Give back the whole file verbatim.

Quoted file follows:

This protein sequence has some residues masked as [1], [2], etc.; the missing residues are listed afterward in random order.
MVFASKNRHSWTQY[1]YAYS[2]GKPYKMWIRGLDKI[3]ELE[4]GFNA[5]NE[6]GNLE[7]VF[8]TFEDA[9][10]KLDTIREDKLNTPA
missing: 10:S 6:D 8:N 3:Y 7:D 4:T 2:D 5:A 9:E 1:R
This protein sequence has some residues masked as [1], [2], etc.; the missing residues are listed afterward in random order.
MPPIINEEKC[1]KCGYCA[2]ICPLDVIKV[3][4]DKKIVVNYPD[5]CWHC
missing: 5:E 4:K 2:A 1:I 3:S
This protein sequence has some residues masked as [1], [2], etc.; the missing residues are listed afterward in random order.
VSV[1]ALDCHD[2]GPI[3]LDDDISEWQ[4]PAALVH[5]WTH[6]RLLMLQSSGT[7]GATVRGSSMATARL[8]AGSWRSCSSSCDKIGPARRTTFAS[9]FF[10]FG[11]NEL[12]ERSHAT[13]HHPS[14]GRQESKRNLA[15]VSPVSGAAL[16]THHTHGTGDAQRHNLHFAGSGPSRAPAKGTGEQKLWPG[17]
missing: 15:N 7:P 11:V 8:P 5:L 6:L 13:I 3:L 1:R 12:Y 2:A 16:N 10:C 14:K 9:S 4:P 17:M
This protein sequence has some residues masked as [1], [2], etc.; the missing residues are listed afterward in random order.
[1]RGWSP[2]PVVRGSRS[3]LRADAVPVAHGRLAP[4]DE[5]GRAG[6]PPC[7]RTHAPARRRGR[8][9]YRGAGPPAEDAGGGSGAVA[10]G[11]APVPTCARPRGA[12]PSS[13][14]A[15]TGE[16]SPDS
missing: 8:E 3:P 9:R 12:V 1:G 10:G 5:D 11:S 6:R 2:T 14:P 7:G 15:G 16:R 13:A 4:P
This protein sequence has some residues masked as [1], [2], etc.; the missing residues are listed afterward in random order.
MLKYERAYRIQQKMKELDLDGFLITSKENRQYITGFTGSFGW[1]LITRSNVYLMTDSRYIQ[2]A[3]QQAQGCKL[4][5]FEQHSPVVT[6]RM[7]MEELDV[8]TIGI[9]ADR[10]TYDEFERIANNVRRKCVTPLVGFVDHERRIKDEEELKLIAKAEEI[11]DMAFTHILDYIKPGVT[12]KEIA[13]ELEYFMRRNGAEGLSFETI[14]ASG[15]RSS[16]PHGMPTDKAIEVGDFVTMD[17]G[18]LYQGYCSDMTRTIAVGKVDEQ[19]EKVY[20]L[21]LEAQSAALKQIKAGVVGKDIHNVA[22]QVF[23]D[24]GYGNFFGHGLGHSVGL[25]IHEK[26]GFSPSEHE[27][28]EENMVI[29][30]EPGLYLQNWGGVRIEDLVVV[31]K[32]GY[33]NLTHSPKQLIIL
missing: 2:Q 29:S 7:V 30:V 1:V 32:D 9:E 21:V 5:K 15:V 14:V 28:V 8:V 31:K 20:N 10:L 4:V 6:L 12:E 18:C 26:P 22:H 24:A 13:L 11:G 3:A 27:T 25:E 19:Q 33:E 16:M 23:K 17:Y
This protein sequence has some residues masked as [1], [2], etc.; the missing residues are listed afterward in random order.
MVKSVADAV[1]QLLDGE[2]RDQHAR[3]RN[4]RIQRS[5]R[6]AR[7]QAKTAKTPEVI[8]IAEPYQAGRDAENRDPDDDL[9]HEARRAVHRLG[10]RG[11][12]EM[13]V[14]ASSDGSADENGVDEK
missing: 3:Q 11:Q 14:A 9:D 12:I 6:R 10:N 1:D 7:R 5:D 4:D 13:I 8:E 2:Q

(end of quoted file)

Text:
This protein sequence has some residues masked as [1], [2], etc.; the missing residues are listed afterward in random order.
MVFASKNRHSWTQY[1]YAYS[2]GKPYKMWIRGLDKI[3]ELE[4]GFNA[5]NE[6]GNLE[7]VF[8]TFEDA[9][10]KLDTIREDKLNTPA
missing: 10:S 6:D 8:N 3:Y 7:D 4:T 2:D 5:A 9:E 1:R
This protein sequence has some residues masked as [1], [2], etc.; the missing residues are listed afterward in random order.
MPPIINEEKC[1]KCGYCA[2]ICPLDVIKV[3][4]DKKIVVNYPD[5]CWHC
missing: 5:E 4:K 2:A 1:I 3:S
This protein sequence has some residues masked as [1], [2], etc.; the missing residues are listed afterward in random order.
VSV[1]ALDCHD[2]GPI[3]LDDDISEWQ[4]PAALVH[5]WTH[6]RLLMLQSSGT[7]GATVRGSSMATARL[8]AGSWRSCSSSCDKIGPARRTTFAS[9]FF[10]FG[11]NEL[12]ERSHAT[13]HHPS[14]GRQESKRNLA[15]VSPVSGAAL[16]THHTHGTGDAQRHNLHFAGSGPSRAPAKGTGEQKLWPG[17]
missing: 15:N 7:P 11:V 8:P 5:L 6:L 13:I 3:L 1:R 12:Y 2:A 16:N 10:C 14:K 9:S 4:P 17:M
This protein sequence has some residues masked as [1], [2], etc.; the missing residues are listed afterward in random order.
[1]RGWSP[2]PVVRGSRS[3]LRADAVPVAHGRLAP[4]DE[5]GRAG[6]PPC[7]RTHAPARRRGR[8][9]YRGAGPPAEDAGGGSGAVA[10]G[11]APVPTCARPRGA[12]PSS[13][14]A[15]TGE[16]SPDS
missing: 8:E 3:P 9:R 12:V 1:G 10:G 5:D 11:S 6:R 2:T 14:P 7:G 15:G 16:R 13:A 4:P
This protein sequence has some residues masked as [1], [2], etc.; the missing residues are listed afterward in random order.
MLKYERAYRIQQKMKELDLDGFLITSKENRQYITGFTGSFGW[1]LITRSNVYLMTDSRYIQ[2]A[3]QQAQGCKL[4][5]FEQHSPVVT[6]RM[7]MEELDV[8]TIGI[9]ADR[10]TYDEFERIANNVRRKCVTPLVGFVDHERRIKDEEELKLIAKAEEI[11]DMAFTHILDYIKPGVT[12]KEIA[13]ELEYFMRRNGAEGLSFETI[14]ASG[15]RSS[16]PHGMPTDKAIEVGDFVTMD[17]G[18]LYQGYCSDMTRTIAVGKVDEQ[19]EKVY[20]L[21]LEAQSAALKQIKAGVVGKDIHNVA[22]QVF[23]D[24]GYGNFFGHGLGHSVGL[25]IHEK[26]GFSPSEHE[27][28]EENMVI[29][30]EPGLYLQNWGGVRIEDLVVV[31]K[32]GY[33]NLTHSPKQLIIL
missing: 2:Q 29:S 7:V 30:V 1:V 32:D 9:E 21:V 5:K 15:V 14:V 28:V 8:V 31:K 20:N 10:L 4:V 6:L 12:E 18:C 26:P 22:H 24:A 13:L 11:G 3:A 27:T 25:E 19:Q 33:E 16:M 23:K 17:Y
This protein sequence has some residues masked as [1], [2], etc.; the missing residues are listed afterward in random order.
MVKSVADAV[1]QLLDGE[2]RDQHAR[3]RN[4]RIQRS[5]R[6]AR[7]QAKTAKTPEVI[8]IAEPYQAGRDAENRDPDDDL[9]HEARRAVHRLG[10]RG[11][12]EM[13]V[14]ASSDGSADENGVDEK
missing: 3:Q 11:Q 14:A 9:D 12:I 6:R 10:N 1:D 7:R 5:D 4:D 13:I 8:E 2:Q